Best of the Tuesday web

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Global growth concerns and fretting over the sustainability of U.S. job growth pressured the markets today causing a steep sell-off. Unexpected Chinese import numbers, weak performance from Spanish bonds, Japanese Central Bank policy inaction, and poor confidence in the French economy all helped give American equities an absolute drubbing today.

Emerging Stocks in Five-Day Slide on Chinese Economy Concerns
The iShares MSCI Emerging Market Index ETF ( EEM , quote ) is trading at its lowest levels in two months on fears of slowing Chinese growth, Bloomberg reports . China ( FXI , quote ) reported a surprise trade surplus with imports coming in below expectations. According to one analyst, this is indicative of slowing Chinese domestic demand.

Spanish Bonds Fall Even as Rajoy Unveils More Budget Cuts In spite of ambitious budget cuts totaling an additional 10 billion euros ($13 billion) proposed by the new Spanish Prime Minister, concerns over a potential bailout for Spain ( EWP , quote ) remain. As a result, markets continued to pressure bond prices for the Mediterranean nation, with yields rising 20 basis points to 5.95% today, according to Bloomberg .

French Business Confidence Stalls, Factory Output Drops
The euro zone received more discouraging news this morning as business confidence and factory output declined in France ( EWQ , quote ). Debt-reduction policies from Spain, Italy, and France itself are being blamed for France's economic stagnation, reports Bloomberg .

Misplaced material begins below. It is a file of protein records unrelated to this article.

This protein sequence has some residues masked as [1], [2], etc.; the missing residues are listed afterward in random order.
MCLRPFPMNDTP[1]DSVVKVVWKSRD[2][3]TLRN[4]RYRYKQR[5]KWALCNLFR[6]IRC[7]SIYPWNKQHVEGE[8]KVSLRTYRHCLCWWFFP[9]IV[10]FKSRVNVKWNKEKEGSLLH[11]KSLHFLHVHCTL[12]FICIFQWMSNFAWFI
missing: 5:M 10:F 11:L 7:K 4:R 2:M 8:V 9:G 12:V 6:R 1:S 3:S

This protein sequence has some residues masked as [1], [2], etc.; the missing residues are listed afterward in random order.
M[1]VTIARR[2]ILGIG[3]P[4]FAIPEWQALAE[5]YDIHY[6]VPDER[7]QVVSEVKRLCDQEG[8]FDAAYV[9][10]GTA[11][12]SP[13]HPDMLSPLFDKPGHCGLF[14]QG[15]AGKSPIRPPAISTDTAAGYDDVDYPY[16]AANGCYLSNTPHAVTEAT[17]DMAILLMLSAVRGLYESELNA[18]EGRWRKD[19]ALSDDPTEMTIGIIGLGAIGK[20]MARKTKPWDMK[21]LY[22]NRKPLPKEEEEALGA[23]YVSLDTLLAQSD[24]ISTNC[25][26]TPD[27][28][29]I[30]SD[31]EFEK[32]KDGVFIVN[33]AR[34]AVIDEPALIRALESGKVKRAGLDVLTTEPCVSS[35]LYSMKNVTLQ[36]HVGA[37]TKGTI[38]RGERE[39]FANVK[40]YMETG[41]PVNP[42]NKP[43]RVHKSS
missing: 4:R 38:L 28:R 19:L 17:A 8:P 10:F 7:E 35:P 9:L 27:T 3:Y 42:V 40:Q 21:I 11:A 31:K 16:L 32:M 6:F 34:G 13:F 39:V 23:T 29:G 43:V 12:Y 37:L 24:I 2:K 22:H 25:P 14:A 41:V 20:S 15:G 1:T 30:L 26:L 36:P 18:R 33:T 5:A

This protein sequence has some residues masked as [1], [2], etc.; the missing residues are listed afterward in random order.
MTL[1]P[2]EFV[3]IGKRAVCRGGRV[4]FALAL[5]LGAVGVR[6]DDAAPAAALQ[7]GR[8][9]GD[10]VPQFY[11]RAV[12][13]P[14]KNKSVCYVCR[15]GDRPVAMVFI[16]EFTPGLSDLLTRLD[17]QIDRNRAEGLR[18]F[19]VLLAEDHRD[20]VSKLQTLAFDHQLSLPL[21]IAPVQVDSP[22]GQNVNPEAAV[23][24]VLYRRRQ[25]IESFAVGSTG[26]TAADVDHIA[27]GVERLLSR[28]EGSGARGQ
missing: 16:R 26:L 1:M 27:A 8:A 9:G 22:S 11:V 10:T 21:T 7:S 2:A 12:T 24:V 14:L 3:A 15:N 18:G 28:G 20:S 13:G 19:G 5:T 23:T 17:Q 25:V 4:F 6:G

Italy Leads Slide in European Stocks
Italian equities ( EWI , quote ) fell on the back of rising Italian debt yields, Spanish contagion concerns, and Chinese import data, according to the Wall Street Journal .

Russian Stocks Drop as Oil Falls on Inventories, Chinese Imports
Bloomberg reports that Russian stocks ( RSX , quote ) fell on Tuesday due to a drop in crude oil prices from an increase in American inventories. Chinese import data has also been blamed for today's sell off.

Vietnam: A Surprise Cut
According to the Financial Times , Vietnam's Central Bank cut interest rates for the second times this month. Because of slowing growth and inflation leveling off, the bank felt that increasing liquidity was the most appropriate method to catalyze growth in Vietnam ( VNM , quote ).

BRICs: Growing, But Not Happier
The Financial Times reports , courtesy of a survey conducted by Gallup, the satisfaction of citizens of emerging markets is not rising at the rate one would expect from these fast-growing economies.



The views and opinions expressed herein are the views and opinions of the author and do not necessarily reflect those of The NASDAQ OMX Group, Inc.



This article appears in: Investing , International , Stocks

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